Saying more must be done to stop data breaches affecting consumers, President Barack Obama announced Friday a government plan to tighten security for the debit cards that transmit federal benefits like Social Security to millions of Americans.
Cards issued by the federal government will now have an internal chip replacing magnetic strips to reduce the potential for fraud. Concern is growing over the security of Americans’ financial data, with an estimated 100million people having been affected by breaches in the past year, including at big retailers like Target and Home Depot.
In addition, the government will apply the security chips and personal identification numbers that replace signatures to all existing and newly issued government credit cards, Obama said. Payment terminals at federal government facilities will be equipped to handle cards with the new technology.
In remarks at the federal Consumer Financial Protection Bureau, Obama said that for victims of fraud and identity crimes, the experience is infuriating and heartbreaking. He said the problem requires a hands-on approach across the government.
The White House says the idea of the government program is to lead by example, to nudge the broader financial industry and retailers toward more secure standards.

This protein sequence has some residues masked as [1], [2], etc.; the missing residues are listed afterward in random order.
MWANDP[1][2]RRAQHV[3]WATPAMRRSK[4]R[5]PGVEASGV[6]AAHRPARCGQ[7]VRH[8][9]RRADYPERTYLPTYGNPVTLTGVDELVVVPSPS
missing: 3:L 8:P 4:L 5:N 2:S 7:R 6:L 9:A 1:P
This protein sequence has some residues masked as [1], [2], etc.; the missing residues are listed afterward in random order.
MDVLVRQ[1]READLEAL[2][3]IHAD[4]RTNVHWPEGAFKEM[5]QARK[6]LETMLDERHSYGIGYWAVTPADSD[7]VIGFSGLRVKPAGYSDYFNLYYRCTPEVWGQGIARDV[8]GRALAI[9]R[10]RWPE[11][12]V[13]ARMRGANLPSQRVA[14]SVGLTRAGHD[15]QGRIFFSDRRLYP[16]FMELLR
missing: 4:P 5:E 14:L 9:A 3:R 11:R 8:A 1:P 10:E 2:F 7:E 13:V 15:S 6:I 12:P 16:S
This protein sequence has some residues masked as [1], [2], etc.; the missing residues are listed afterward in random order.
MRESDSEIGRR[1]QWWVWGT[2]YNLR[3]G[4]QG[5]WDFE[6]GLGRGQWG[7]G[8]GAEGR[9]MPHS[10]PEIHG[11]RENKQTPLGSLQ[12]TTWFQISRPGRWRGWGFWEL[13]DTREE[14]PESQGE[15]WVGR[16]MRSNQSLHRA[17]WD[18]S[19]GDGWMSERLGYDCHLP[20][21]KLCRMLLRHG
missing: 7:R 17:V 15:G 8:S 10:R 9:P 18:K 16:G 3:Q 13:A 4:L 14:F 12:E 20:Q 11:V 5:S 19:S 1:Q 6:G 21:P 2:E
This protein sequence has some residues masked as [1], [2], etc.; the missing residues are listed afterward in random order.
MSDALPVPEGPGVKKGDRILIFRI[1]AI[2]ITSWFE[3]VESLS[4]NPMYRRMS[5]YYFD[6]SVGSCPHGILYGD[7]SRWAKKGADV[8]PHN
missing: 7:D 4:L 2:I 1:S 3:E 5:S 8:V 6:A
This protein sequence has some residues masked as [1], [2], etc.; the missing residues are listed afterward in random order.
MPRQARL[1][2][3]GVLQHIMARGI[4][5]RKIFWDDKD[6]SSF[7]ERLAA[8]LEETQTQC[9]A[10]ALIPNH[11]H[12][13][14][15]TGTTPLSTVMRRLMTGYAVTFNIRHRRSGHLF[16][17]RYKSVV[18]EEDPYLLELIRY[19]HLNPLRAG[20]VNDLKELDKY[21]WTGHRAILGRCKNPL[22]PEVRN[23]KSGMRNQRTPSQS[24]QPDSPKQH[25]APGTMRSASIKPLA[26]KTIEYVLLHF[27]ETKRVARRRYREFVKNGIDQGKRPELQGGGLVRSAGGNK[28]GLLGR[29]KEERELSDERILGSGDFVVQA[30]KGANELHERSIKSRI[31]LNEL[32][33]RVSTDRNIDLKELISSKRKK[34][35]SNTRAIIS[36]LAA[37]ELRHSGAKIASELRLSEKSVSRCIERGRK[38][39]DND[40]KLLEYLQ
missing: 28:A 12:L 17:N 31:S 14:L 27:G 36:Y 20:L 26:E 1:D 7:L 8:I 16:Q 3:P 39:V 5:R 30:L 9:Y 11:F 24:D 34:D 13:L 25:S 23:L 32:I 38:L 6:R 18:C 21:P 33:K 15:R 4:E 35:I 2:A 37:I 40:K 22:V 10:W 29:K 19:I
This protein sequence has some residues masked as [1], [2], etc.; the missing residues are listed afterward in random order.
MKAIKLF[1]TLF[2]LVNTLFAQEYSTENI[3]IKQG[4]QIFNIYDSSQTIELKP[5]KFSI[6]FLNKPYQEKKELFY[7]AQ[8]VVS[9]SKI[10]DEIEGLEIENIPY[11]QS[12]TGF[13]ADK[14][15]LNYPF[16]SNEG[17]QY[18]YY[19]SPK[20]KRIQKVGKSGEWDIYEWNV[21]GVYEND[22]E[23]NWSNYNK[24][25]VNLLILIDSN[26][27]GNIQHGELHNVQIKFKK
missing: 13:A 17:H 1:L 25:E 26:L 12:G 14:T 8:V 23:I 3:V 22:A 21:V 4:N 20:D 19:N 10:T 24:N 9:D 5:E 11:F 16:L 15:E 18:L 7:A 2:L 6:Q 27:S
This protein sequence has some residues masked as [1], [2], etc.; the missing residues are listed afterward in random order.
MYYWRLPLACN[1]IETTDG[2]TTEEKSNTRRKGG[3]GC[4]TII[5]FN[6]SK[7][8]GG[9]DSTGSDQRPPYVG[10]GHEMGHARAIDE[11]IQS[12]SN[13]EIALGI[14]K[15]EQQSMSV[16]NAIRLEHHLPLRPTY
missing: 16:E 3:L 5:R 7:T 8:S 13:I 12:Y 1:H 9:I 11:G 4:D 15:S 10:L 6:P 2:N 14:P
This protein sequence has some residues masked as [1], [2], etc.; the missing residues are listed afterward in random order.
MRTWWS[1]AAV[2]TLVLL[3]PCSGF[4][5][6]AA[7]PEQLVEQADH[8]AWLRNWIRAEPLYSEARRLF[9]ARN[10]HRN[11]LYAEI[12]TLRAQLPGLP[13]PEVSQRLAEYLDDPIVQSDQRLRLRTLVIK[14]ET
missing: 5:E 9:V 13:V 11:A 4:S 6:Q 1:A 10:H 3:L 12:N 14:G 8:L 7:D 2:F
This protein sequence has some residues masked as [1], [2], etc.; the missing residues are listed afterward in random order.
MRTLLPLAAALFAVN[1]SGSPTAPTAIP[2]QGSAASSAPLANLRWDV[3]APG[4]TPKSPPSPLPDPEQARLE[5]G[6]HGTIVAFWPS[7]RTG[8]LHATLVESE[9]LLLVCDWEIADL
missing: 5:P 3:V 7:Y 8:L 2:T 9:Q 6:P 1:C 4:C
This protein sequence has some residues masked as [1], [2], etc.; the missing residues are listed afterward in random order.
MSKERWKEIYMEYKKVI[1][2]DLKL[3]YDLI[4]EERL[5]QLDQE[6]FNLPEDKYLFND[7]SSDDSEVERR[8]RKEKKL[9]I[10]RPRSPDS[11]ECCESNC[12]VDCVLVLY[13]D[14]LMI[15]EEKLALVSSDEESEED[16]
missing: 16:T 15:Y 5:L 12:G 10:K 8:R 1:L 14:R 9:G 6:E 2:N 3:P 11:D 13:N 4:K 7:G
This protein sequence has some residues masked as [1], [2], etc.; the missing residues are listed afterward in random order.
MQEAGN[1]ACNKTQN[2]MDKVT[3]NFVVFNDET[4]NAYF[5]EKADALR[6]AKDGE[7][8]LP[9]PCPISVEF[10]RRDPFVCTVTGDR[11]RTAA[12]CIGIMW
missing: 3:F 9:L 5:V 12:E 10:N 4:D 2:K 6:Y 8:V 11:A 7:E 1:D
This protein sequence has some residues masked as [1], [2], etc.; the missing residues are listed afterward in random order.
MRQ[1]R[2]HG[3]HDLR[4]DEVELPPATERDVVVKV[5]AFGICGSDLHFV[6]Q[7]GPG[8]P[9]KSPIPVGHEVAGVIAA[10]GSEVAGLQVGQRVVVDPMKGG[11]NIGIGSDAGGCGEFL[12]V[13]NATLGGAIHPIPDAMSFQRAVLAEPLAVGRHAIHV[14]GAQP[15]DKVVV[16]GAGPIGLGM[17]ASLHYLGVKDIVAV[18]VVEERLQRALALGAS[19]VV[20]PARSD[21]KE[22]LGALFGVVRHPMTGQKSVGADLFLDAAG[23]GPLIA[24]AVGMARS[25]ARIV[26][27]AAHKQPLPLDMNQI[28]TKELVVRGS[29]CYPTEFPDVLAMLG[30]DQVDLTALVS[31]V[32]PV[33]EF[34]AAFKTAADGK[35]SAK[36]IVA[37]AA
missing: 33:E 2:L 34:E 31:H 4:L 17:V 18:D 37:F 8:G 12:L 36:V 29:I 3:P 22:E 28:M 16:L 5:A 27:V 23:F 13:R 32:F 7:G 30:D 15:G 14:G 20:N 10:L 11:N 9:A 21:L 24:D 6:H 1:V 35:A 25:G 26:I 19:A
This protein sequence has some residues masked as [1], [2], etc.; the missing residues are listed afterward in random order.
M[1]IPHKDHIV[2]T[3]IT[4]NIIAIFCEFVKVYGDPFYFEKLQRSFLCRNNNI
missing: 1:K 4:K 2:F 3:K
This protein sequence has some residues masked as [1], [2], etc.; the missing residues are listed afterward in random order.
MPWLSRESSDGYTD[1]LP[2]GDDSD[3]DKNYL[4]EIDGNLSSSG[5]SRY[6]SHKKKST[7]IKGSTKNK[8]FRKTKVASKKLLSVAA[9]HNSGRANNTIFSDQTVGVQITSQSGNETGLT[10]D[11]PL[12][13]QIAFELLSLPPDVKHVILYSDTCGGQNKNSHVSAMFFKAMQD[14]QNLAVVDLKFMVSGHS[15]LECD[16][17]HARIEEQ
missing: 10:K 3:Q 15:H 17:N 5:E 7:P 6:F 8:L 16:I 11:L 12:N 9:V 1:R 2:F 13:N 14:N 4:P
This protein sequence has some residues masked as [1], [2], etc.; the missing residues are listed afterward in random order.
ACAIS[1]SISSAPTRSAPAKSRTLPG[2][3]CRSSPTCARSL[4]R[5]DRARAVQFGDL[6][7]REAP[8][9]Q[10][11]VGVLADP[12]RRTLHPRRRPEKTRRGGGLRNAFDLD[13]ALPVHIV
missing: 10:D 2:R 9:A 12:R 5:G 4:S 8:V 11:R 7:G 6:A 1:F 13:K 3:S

Obama noted that Home Depot, Target, Walgreen and Wal-Mart plan to install payment terminals in their stores equipped to handle cards with digital security chips and personal identification numbers, called PINS, that replace signatures.
Obama also cited a plan by American Express to support small businesses that upgrade their payment terminals with more secure standards, and a program by payments processor Visa to inform consumers and merchants about the new technologies.
“There is a need to act, and to move our economy toward stronger, more secure technologies that better secure transactions and safeguard sensitive data,” the White House said in a statement.